Three major opioid settlements have resulted in payments flowing to Virginia. The first was from McKinsey, a consulting/marketing company, for just under $12M, which is now provided in the Opioid Abatement Fund. The second settlement was part of a nationwide agreement worth $26 billion with three wholesale distributors of prescription opioid medications (McKesson, Cardinal Health, and AmerisourceBergen). The third was with opioid manufacturer Janssen Pharmaceutical.
The Office of the Attorney General worked with local government attorneys/counsel to craft a MOU describing how to allocate opioid settlements. The agreement includes a formula for distributing the proceeds based on a measure of harm per capita to communities across Virginia. All 133 counties and cities in the Commonwealth signed this MOU. At the same time this settlement and the MOU were being finalized, the General Assembly passed bipartisan legislation that created the Opioid Abatement Authority as an independent body of the Commonwealth.
As noted on this flowchart 30% of the total Virginia settlements will go directly to localities. For instance, localities already received (July 2022) the first of two payments from the distributors’ settlement. That July payment was for the 2021 amount. Another similar payment will be coming to the localities soon (expected during September) to cover the 2022 payment. Future payments of this type will be made on or about July 30 each year from 2023 through 2038 (eighteen years total).
Similarly, Janssen will provide one payment to the cities and counties this year (September/October expected timeframe). The total Janssen payout will take ten years, as opposed to 18 years with the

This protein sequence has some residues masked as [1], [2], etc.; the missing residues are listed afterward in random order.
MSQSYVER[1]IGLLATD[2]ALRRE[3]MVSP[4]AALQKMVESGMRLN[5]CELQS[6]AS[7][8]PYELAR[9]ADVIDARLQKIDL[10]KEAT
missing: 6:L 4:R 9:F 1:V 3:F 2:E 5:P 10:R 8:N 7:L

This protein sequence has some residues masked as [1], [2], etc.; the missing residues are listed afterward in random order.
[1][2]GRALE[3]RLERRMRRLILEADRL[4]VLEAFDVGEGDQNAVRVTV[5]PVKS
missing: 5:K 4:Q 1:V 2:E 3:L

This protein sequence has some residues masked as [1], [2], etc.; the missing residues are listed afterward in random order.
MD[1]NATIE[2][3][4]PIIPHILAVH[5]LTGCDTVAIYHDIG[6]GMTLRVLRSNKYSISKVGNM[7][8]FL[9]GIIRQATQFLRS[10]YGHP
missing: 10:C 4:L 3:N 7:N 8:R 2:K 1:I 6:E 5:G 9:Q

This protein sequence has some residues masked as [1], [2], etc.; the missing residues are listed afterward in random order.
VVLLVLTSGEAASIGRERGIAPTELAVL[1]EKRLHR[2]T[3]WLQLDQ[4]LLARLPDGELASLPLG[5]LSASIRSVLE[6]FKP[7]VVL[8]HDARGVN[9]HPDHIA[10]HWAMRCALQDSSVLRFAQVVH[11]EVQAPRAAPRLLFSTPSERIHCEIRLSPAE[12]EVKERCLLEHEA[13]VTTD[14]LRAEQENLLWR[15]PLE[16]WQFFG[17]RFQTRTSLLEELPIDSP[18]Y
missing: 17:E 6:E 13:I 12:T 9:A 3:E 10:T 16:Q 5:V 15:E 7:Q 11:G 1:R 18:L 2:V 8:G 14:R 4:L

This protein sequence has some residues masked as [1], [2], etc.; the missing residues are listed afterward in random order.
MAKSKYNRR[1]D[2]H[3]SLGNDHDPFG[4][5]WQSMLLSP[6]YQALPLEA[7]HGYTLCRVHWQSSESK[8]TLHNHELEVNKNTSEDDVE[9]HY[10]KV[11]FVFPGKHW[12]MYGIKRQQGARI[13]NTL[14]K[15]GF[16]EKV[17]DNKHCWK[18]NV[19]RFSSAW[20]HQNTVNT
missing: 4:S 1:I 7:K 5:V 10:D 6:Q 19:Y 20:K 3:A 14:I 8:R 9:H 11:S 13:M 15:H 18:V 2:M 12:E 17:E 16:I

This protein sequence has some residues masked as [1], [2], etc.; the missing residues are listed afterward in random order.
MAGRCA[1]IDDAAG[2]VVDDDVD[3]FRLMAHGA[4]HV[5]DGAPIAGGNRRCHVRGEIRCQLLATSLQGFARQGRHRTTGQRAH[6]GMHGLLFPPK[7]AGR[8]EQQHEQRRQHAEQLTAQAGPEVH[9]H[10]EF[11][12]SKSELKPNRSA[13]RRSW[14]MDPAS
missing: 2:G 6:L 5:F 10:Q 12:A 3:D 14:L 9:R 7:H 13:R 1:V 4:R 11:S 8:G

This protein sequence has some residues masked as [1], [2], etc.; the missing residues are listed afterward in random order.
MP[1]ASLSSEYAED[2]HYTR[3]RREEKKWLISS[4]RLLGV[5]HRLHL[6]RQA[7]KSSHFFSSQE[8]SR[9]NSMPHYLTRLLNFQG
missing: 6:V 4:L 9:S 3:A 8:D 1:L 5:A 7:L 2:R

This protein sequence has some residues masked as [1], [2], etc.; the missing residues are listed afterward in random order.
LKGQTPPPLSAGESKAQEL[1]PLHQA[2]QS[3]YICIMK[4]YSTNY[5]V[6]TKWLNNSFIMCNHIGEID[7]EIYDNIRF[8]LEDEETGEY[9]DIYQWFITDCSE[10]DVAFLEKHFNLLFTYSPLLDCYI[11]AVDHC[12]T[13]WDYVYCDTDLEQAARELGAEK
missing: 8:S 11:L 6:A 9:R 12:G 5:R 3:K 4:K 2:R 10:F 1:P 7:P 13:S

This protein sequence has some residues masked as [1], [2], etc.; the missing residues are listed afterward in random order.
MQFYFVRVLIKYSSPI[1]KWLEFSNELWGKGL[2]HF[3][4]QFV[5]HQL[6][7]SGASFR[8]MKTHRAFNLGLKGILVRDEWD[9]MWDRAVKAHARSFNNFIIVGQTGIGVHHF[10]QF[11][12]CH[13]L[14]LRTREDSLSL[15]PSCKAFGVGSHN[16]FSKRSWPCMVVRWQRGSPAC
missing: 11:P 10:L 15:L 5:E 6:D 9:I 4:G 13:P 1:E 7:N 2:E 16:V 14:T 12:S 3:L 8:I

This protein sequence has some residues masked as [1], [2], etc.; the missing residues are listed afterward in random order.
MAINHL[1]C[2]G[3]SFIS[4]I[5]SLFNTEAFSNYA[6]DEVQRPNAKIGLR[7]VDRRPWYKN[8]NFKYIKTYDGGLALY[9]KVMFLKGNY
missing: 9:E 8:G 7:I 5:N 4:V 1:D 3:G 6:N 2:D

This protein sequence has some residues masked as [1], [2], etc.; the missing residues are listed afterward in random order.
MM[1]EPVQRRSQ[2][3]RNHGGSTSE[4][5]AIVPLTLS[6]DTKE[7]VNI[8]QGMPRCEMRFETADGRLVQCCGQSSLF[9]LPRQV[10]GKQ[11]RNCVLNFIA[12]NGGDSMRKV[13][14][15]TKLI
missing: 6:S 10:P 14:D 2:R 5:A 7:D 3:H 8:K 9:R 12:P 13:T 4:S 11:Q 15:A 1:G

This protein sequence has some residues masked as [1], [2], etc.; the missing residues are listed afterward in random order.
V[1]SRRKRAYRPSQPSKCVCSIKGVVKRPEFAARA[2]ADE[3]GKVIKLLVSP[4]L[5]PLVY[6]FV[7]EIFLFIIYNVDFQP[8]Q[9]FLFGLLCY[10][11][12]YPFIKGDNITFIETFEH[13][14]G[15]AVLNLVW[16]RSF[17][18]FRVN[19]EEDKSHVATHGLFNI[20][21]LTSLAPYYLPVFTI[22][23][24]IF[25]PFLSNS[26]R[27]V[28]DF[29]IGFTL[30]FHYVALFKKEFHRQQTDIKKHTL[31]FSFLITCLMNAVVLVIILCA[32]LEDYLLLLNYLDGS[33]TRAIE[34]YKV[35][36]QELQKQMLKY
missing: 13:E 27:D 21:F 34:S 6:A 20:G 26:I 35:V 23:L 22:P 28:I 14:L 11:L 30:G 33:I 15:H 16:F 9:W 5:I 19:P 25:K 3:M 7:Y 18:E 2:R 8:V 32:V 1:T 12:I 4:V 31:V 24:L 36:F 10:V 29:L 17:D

distributors, but Janssen is providing the first four years’ payments all in the first year. That means localities will receive one large payment from Janssen that covers the 2022, 2023, 2024, and 2025 amounts. Localities will then resume receiving single year payments from Janssen on or about June 1 each year from 2026 through 2031.
These payments are coming directly to the localities without flowing through the OAA. For that reason it is important for local officials to be fully informed about the allowable uses and limitations for these funds (as determined by the Court ordered settlement agreement). Localities’ legal counsel should be able to provide that information in detail.
Funds that are deposited in the OAA fund will be distributed as noted in this chart. All funds provided by the Authority to localities and to state agencies must be used to abate and remediate the opioid epidemic. A full definition of what this means is provided within the settlement agreement, but in general most efforts that prevent, treat, and support recovery from opioid use disorder (and co-occurring addictions and mental illness) are covered. Localities can expand existing programs or implement new programs, but no supplanting of existing expenditures is allowed. No indirect costs are allowed.
Considering that a minimum of 15% will be allocated to participating localities and at least another 35% will be provided to regional efforts with participating localities, this means that a total of at least 50% of the Opioid Abatement Fund will be distributed out to local governments.
Based on the current court-approved settlements, counties and cities will be receiving payments each year until at least 2038 from the defendants in these cases, with the payments coming directly from the settlement administrators.
In addition, counties and cities (and state agencies) will be eligible to receive additional funding from the OAA, both for local and regional projects.
The funds available are substantial and represent a once-in-a-generation opportunity to abate and remediate the opioid and addiction crisis.
Next Steps for the Opioid Abatement Authority
Significant work streams for the OAA include setting up an office, launching a communications and outreach effort, developing a funding cycle that includes a timeline for making financial awards and grants, establishing a method of tracking projects and collecting data, and building a “toolkit” to assist localities and other stakeholders with identifying proven, evidence-based programs that can be used to abate and remediate the opioid epidemic in Virginia. The OAA’s goal is to have all of these efforts well underway by the end of the calendar year, with the ability to begin distributing awards and grants by Summer 2023.